View all newsletters
Receive our newsletter - data, insights and analysis delivered to you
  1. Leadership
  2. Strategy
October 7, 2010

US site claims worker disquiet at Ballmer – trouble for Redmond?

Not sure whether this is to be taken all that seriously, but a US website that claims to investigate the mood inside big US employers has produced a pretty negative verdict on Microsoft head Steve Ballmer

By Cbr Rolling Blog

Not sure whether this is to be taken all that seriously, but a US website that claims to investigate the mood inside big US employers has produced a pretty negative verdict on Microsoft head Steve Ballmer.

Well, negative in the following specific sense: 50% of allegedly 1,000 Microsoft employees who chose to post on the site (there’s a kind of ongoing survey of employee satisfaction and what have you in notable corporations, basically) disagreed with the question, "Do you approve of the way this person [Ballmer] is handling the job of leading this company [Microsoft]?"

The enthusiastic CEO may be a bit cheered up by some of the positive comments posters have left: "Great benefits. Infrastructures and operations are well established"; "You’ll be working with smart people, have lots of opportunities on [whichever] of various technologies interests you" and so on.

But then he might not like to read less positive statements like, "Very political working environment"; "There are too many layers of managers and resources are wasted in political fight instead of innovation," and "Too much micromanagement and many talented people moved to competitors".

It has to be immediately stated that Microsoft employs considerably more than a thousand folks. In the US alone, it has over 53,000 out of a global total of 88,000. So this can only be a minority and as it was self-selected can’t statistically be taken as valid. And as a cursory glance at the site soon shows, a separate question in the survey also tells us most of some 1,500 Microsoft employees ticked the box marked "satisfied" to be working at the firm, with a very healthy 3.5 out of 5 score.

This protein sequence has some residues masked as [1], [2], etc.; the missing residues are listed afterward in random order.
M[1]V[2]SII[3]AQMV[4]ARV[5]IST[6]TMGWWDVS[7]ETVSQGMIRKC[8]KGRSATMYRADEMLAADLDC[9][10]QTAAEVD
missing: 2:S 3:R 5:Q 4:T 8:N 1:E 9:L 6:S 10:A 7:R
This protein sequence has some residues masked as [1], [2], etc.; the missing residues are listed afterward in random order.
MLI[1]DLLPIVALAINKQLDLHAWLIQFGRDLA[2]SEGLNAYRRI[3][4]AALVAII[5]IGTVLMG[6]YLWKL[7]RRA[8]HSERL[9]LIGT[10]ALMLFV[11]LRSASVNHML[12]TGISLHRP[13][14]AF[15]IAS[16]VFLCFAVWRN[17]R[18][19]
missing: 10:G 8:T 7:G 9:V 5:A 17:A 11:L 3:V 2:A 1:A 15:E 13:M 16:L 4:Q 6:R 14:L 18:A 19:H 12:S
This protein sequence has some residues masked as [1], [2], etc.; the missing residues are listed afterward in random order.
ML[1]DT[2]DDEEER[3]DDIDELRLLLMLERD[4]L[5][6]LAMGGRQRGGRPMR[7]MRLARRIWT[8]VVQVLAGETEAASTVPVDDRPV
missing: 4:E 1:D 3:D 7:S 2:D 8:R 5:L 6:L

But, hmm. It ain’t great PR, is it? It’s a tense time for the Redmond Giant (who I wish we had all agreed back in the 1990s when it was first suggested we dub "Big Green," in tribute to its bucolic Puget Sound base and ability to generate vast amounts of the folding stuff). There was always going to be a strange phase after Gates as it settled down into a new identity and the world has changed, too; though Ballmer, in my and many other people’s opinion, is doing a fine job with it, the transition to a cloud world is not that easy.

Content from our partners
DTX Manchester welcomes leading tech talent from across the region and beyond
The hidden complexities of deploying AI in your business
When it comes to AI, remember not every problem is a nail

But if your staff say consistently there’s too much politics and too much in-fighting – you have to listen, one thinks. Wall St is, too – not to this silly micro-poll, but it’s not as much in love with Ballmer, let alone MSFT, as they used to be. (This in turn hits the stock price, which hurts employee motivation based on that metric, and so on.)

So – not sure this can be totally brushed aside. Let alone the fact that in the same dataset, 600 Oracle staff voted and of them 78% say huzzah for Lazza E, while a quite scary 96% of Eric Schmidt’s staff (or at least 400 of them) would leap into the fire for the Google supremo… and you have the makings of a Worrying Trend.

Go here if you want to follow the ins and outs of the survey – and you can find links to other tech companies and how their staff feel about them, too.

Websites in our network
Select and enter your corporate email address Tech Monitor's research, insight and analysis examines the frontiers of digital transformation to help tech leaders navigate the future. Our Changelog newsletter delivers our best work to your inbox every week.
  • CIO
  • CTO
  • CISO
  • CSO
  • CFO
  • CDO
  • CEO
  • Architect Founder
  • MD
  • Director
  • Manager
  • Other
Visit our privacy policy for more information about our services, how Progressive Media Investments may use, process and share your personal data, including information on your rights in respect of your personal data and how you can unsubscribe from future marketing communications. Our services are intended for corporate subscribers and you warrant that the email address submitted is your corporate email address.